Well, it seems the US Congress has decided to make a push for more efficient lighting technologies. For a detailed account, go here, but basically the gist is that by 2020, all lights must be 70% efficient. (There are earlier goals, so read the article.) A normal incandescent light is about 10% efficient, meaning that the other 90% of the energy used basically turns to heat. In contrast compact fluorescent lights (CFLs) already meet the 70% efficiency requirement. Right now compact fluorescents are about two and a half dollars each, compared with fifty cents for an incandescent. Not to mention that the former will also have a life cycle several times as long.
It should seem obvious which would be a good choice. Sure, there are some thins to keep in mind, like light quality. But even this has come a long way. Go to your local Home Depot or similar store and take a look at the selection of compact fluorescents available (they usually have a bunch on display). You can usually find one that comes pretty close to the light a normal incandescent would give off, or whatever suits your tastes.
Of course, there is the issue of mercury, which these lights do contain. So, you will have to be sure to dispose of them properly. But what about the environment? Well, it turns out that because of the coal we burn for power in a lot of places, you end up dumping less mercury into the environment than with an incandescent (go here for more information).
Hopefully I have convinced you to switch. Hopefully people will not need any sort of legal action to compel them to switch, also. When legislation like this comes about, there are always people complaining about the government getting too powerful. Well, I have a few thoughts on this.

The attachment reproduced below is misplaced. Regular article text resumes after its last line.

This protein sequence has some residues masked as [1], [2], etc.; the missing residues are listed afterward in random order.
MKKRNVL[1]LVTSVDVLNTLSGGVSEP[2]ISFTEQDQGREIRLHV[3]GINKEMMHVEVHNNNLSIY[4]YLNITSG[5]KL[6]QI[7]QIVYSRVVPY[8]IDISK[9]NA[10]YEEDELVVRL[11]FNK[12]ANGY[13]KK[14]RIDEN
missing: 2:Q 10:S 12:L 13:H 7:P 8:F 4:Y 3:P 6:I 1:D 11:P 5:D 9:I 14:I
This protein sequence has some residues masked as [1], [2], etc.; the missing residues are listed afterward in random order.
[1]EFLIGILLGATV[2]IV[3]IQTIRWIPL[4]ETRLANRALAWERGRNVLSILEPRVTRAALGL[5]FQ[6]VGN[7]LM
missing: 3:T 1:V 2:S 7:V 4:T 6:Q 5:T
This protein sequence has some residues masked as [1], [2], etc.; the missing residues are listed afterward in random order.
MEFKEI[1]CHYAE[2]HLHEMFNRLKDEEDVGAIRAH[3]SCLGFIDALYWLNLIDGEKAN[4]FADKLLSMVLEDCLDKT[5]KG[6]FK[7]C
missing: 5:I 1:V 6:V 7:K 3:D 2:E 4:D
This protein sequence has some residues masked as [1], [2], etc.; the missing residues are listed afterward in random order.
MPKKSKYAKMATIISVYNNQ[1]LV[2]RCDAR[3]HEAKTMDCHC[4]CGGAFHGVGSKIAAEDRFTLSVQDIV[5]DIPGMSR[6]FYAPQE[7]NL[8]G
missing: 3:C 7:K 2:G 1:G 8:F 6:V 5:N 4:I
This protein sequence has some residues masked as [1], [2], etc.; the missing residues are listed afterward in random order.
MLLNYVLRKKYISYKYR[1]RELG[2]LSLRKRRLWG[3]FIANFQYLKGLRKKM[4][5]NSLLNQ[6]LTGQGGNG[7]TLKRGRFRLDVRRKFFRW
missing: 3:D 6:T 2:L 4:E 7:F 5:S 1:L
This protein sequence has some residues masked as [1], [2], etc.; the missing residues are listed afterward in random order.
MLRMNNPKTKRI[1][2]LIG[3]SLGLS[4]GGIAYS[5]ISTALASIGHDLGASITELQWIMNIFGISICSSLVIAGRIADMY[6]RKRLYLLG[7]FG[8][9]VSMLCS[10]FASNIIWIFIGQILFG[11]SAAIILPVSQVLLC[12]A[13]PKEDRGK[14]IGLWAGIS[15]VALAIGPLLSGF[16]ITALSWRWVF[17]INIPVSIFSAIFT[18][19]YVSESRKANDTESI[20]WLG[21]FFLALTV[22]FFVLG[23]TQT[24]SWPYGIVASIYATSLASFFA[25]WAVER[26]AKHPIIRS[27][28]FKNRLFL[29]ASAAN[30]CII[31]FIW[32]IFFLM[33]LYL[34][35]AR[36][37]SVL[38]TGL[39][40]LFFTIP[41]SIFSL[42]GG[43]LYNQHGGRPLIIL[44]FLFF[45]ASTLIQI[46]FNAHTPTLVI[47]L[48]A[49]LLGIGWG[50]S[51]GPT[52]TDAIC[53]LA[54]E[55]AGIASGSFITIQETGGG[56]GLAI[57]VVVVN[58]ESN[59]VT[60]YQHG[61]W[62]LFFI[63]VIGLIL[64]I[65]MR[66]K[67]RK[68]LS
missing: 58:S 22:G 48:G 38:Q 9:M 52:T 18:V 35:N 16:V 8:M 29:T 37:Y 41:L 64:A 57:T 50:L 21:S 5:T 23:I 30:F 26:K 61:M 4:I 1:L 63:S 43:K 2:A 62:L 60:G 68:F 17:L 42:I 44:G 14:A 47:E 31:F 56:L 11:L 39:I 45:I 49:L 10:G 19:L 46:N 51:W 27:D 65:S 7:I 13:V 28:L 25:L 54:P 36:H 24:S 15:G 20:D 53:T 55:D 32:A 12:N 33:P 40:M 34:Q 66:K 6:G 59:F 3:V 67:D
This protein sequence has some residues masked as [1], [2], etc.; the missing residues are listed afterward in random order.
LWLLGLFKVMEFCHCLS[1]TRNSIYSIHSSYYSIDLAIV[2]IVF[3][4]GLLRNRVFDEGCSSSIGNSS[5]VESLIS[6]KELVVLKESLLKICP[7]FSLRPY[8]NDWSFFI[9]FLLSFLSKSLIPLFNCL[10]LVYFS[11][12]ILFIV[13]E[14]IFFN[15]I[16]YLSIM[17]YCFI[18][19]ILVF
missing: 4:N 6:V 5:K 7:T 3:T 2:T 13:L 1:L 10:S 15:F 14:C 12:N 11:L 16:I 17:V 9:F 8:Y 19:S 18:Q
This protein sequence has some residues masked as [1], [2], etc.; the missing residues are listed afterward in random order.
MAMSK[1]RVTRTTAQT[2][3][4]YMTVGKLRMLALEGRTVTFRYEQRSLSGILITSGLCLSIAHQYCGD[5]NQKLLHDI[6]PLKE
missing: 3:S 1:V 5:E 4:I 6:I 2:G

First, I am not really sure I have enough faith in the market to say that we should let it solve our environmental issues such as this. While I think that given time quality CFLs could be made dirt cheap, I’m not sure I’d want to wait. I think that some action should be taken.
Next, I’m not really too concerned over something like this. If the government wants to start forcing the quartering of soldiers, then I would say it might be time to start a revolution. But requiring more efficient lighting? Give me a break. Hell, the legislation doesn’t even specify CFLs, so if someone somehow finds a way to improve incandescent lights to be that efficient then great. I think there is a trend heading in this direction anyway (though as I mentioned I don’t think it will happen fast enough on its own).
OK, I guess I will admit that part of me finds this a little weird, and this brings me to my final thought: perhaps they could have handled this better. Maybe a tax break of some sort? They could remove sales tax on CFLs, or at least give people a break for having a certain number of them. Who knows.
Well, at any rate this will hopefully save people some money and bring a little less harm to the environment. On another note, LED Christmas lights will probably be cheap directly following Christmas, so be sure to pick some up for next year (or for this year, or any time you might want Christmas lights).
So, be efficient, and good night!